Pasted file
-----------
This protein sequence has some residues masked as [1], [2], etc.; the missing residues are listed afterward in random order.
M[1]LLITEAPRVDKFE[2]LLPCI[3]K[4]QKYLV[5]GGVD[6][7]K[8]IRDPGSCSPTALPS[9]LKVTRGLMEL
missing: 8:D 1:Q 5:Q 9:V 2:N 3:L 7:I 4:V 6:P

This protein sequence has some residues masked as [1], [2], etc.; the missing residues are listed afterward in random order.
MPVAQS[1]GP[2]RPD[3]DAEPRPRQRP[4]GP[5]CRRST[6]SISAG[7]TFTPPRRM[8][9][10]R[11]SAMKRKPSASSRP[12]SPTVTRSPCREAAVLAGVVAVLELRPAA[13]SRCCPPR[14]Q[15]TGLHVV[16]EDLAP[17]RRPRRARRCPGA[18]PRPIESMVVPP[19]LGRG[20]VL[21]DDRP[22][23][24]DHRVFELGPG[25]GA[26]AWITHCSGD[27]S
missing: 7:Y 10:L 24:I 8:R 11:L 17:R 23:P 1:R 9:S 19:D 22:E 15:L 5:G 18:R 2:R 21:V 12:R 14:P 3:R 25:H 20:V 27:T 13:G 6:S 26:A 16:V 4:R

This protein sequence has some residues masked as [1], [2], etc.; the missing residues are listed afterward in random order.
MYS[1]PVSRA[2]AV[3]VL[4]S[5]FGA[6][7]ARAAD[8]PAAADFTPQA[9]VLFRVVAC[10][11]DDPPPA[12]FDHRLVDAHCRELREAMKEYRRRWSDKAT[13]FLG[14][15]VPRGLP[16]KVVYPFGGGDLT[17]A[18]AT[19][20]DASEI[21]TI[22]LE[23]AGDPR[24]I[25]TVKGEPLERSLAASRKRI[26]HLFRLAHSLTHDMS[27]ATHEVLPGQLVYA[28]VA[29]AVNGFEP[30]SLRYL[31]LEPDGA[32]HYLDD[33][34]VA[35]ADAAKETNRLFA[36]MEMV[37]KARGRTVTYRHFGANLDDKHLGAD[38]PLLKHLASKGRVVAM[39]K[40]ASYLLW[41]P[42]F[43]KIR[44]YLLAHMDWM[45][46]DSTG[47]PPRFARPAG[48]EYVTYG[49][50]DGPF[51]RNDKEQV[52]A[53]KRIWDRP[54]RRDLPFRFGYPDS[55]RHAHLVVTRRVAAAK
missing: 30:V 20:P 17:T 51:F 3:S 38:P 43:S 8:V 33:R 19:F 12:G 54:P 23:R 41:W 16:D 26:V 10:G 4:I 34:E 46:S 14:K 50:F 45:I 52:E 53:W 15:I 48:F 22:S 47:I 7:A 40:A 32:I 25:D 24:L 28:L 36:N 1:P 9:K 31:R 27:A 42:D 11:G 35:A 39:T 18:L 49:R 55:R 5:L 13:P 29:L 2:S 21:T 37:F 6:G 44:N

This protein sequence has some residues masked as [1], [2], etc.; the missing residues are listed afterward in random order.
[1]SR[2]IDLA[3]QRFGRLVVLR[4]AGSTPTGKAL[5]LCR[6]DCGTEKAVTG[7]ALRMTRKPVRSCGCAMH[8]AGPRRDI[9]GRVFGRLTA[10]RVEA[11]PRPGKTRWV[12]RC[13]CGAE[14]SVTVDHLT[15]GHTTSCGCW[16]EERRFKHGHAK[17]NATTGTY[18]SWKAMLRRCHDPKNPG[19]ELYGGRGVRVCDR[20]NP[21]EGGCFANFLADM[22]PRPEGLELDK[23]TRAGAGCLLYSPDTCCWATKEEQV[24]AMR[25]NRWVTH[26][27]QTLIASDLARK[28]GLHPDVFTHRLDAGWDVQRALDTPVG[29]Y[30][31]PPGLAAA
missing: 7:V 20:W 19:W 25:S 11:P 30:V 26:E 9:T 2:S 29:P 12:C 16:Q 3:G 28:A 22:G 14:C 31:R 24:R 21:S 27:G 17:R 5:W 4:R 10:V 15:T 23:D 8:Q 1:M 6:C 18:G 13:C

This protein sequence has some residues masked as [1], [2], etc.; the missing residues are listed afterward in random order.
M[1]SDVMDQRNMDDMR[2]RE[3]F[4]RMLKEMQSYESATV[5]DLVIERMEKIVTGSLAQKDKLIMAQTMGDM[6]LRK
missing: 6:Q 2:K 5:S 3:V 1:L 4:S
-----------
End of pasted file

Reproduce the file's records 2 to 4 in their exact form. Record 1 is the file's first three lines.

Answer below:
This protein sequence has some residues masked as [1], [2], etc.; the missing residues are listed afterward in random order.
MPVAQS[1]GP[2]RPD[3]DAEPRPRQRP[4]GP[5]CRRST[6]SISAG[7]TFTPPRRM[8][9][10]R[11]SAMKRKPSASSRP[12]SPTVTRSPCREAAVLAGVVAVLELRPAA[13]SRCCPPR[14]Q[15]TGLHVV[16]EDLAP[17]RRPRRARRCPGA[18]PRPIESMVVPP[19]LGRG[20]VL[21]DDRP[22][23][24]DHRVFELGPG[25]GA[26]AWITHCSGD[27]S
missing: 7:Y 10:L 24:I 8:R 11:L 17:R 23:P 1:R 9:S 19:D 22:E 15:L 5:G 18:R 2:R 21:V 12:R 14:P 3:R 25:H 20:V 27:T 13:G 6:S 26:A 16:V 4:R

This protein sequence has some residues masked as [1], [2], etc.; the missing residues are listed afterward in random order.
MYS[1]PVSRA[2]AV[3]VL[4]S[5]FGA[6][7]ARAAD[8]PAAADFTPQA[9]VLFRVVAC[10][11]DDPPPA[12]FDHRLVDAHCRELREAMKEYRRRWSDKAT[13]FLG[14][15]VPRGLP[16]KVVYPFGGGDLT[17]A[18]AT[19][20]DASEI[21]TI[22]LE[23]AGDPR[24]I[25]TVKGEPLERSLAASRKRI[26]HLFRLAHSLTHDMS[27]ATHEVLPGQLVYA[28]VA[29]AVNGFEP[30]SLRYL[31]LEPDGA[32]HYLDD[33][34]VA[35]ADAAKETNRLFA[36]MEMV[37]KARGRTVTYRHFGANLDDKHLGAD[38]PLLKHLASKGRVVAM[39]K[40]ASYLLW[41]P[42]F[43]KIR[44]YLLAHMDWM[45][46]DSTG[47]PPRFARPAG[48]EYVTYG[49][50]DGPF[51]RNDKEQV[52]A[53]KRIWDRP[54]RRDLPFRFGYPDS[55]RHAHLVVTRRVAAAK
missing: 30:V 20:P 17:T 51:F 3:S 38:P 43:S 8:V 33:R 19:F 12:G 54:P 23:R 41:W 16:D 26:V 10:G 4:I 34:E 46:S 14:K 50:F 45:I 52:E 53:W 15:I 48:F 22:S 47:I 7:A 40:A 32:I 25:D 24:L 28:L 36:N 1:P 9:K 31:R 27:A 42:D 11:G 35:A 39:T 18:L 49:R 55:R 5:L 13:P 29:L 2:S 21:T 37:F 6:G 44:N

This protein sequence has some residues masked as [1], [2], etc.; the missing residues are listed afterward in random order.
[1]SR[2]IDLA[3]QRFGRLVVLR[4]AGSTPTGKAL[5]LCR[6]DCGTEKAVTG[7]ALRMTRKPVRSCGCAMH[8]AGPRRDI[9]GRVFGRLTA[10]RVEA[11]PRPGKTRWV[12]RC[13]CGAE[14]SVTVDHLT[15]GHTTSCGCW[16]EERRFKHGHAK[17]NATTGTY[18]SWKAMLRRCHDPKNPG[19]ELYGGRGVRVCDR[20]NP[21]EGGCFANFLADM[22]PRPEGLELDK[23]TRAGAGCLLYSPDTCCWATKEEQV[24]AMR[25]NRWVTH[26][27]QTLIASDLARK[28]GLHPDVFTHRLDAGWDVQRALDTPVG[29]Y[30][31]PPGLAAA
missing: 7:V 20:W 19:W 25:S 11:P 30:V 26:E 9:T 2:S 29:P 12:C 16:Q 3:G 28:A 22:G 14:C 31:R 24:R 21:S 27:G 17:R 5:W 4:R 10:V 15:T 23:D 8:Q 1:M 6:C 18:G 13:C